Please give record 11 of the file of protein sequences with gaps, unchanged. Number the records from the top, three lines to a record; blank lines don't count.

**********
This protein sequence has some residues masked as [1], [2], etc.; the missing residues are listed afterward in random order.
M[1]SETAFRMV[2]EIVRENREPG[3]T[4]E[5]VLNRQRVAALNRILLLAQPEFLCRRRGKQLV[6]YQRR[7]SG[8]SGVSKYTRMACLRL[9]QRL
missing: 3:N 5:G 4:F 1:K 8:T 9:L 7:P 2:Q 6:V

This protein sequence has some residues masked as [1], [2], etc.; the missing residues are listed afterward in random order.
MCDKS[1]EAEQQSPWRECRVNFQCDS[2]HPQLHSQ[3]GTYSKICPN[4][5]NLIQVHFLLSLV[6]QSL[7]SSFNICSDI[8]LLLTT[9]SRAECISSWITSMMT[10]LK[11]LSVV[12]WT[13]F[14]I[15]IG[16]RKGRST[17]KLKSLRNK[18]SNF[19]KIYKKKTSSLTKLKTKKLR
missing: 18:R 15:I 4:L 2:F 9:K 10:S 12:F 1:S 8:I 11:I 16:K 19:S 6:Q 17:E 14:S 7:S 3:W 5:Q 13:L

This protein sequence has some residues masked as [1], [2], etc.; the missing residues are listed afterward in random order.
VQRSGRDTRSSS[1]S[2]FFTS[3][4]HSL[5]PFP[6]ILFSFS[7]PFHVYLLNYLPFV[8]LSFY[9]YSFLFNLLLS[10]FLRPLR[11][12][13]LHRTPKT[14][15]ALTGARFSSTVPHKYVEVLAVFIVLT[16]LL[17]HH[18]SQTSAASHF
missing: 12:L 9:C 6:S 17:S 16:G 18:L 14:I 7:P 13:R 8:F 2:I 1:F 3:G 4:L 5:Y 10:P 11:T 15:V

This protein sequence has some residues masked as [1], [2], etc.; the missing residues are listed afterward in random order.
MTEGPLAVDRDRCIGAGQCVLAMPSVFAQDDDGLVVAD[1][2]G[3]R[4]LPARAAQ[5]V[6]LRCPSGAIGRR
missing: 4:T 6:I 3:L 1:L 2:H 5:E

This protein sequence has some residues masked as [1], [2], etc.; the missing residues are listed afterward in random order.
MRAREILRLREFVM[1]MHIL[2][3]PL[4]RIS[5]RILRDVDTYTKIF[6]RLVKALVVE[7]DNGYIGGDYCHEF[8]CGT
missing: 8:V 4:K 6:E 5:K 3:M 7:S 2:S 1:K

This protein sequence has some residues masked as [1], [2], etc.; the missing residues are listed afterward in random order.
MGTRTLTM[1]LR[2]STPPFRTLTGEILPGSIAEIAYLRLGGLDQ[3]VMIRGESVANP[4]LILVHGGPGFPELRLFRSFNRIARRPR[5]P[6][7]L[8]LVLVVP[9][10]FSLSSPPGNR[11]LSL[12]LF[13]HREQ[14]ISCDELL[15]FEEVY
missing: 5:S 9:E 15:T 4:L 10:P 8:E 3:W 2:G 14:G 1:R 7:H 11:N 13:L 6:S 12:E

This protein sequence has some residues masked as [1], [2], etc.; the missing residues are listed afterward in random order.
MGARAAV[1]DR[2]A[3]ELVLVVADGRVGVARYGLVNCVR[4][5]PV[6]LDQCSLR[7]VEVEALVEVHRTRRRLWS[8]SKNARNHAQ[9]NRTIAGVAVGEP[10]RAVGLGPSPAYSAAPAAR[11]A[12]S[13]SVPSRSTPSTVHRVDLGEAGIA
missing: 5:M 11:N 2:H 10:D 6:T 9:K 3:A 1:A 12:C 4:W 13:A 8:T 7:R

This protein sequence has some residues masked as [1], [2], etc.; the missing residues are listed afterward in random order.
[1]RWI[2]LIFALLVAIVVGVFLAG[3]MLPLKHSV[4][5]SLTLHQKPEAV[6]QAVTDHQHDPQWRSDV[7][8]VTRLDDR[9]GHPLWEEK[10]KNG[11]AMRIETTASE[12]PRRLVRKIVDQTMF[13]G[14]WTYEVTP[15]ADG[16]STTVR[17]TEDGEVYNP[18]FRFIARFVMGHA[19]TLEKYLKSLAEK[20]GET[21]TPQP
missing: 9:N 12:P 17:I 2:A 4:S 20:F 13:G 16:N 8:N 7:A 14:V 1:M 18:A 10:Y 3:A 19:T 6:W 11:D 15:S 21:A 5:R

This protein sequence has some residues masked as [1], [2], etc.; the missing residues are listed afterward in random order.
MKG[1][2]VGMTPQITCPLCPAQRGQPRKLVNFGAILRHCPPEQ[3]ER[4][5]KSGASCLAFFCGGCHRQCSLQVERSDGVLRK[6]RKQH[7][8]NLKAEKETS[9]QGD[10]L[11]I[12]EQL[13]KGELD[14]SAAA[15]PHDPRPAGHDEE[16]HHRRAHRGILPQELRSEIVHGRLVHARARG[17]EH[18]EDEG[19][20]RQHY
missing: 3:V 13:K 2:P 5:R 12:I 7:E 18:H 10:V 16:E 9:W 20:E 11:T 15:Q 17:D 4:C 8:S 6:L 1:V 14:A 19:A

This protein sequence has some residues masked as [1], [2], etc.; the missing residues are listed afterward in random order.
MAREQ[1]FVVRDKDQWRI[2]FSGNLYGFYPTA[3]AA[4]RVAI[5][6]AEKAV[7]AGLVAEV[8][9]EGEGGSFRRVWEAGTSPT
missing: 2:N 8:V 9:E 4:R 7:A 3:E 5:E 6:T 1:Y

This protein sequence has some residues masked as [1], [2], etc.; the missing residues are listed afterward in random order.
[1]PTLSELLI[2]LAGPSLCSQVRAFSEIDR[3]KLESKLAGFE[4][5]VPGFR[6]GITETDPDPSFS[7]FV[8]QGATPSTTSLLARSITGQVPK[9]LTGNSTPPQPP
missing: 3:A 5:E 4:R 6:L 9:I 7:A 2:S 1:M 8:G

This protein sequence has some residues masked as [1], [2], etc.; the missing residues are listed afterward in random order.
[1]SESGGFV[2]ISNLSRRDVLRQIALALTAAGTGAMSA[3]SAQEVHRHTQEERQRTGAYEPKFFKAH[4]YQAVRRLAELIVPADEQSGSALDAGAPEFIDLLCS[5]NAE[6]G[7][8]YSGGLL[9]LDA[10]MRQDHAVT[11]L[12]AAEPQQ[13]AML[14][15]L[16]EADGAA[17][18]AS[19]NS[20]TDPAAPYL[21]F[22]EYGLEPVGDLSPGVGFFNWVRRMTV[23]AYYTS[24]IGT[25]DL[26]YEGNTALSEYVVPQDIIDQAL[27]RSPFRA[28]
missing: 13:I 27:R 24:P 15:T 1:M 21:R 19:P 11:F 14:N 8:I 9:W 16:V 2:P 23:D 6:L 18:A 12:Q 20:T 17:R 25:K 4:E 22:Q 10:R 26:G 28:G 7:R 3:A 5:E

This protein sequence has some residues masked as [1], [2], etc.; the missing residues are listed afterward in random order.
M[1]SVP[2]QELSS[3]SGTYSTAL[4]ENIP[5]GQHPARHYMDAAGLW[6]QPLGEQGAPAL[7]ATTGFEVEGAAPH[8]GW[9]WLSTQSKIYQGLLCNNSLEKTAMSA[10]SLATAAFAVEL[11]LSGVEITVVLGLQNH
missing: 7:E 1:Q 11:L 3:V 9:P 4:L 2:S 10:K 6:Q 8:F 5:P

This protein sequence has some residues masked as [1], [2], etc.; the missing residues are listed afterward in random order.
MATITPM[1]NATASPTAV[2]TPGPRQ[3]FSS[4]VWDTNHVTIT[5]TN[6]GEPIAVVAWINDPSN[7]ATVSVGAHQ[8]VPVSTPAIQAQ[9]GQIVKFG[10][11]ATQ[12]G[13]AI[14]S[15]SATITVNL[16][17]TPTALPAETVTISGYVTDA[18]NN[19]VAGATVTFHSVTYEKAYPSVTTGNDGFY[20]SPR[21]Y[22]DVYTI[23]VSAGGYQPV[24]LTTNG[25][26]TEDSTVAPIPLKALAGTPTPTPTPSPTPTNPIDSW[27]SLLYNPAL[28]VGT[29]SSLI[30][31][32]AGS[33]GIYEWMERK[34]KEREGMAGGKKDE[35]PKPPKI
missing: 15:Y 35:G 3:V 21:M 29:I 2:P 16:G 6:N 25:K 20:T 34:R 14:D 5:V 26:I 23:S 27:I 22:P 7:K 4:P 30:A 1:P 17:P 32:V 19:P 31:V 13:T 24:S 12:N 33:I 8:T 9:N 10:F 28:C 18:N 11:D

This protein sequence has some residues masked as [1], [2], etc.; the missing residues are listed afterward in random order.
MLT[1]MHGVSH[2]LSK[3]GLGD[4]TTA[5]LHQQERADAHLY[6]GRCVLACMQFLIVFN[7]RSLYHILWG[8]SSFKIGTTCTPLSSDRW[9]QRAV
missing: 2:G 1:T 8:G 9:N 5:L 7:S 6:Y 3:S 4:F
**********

This protein sequence has some residues masked as [1], [2], etc.; the missing residues are listed afterward in random order.
[1]PTLSELLI[2]LAGPSLCSQVRAFSEIDR[3]KLESKLAGFE[4][5]VPGFR[6]GITETDPDPSFS[7]FV[8]QGATPSTTSLLARSITGQVPK[9]LTGNSTPPQPP
missing: 3:A 5:E 4:R 6:L 9:I 7:A 2:S 1:M 8:G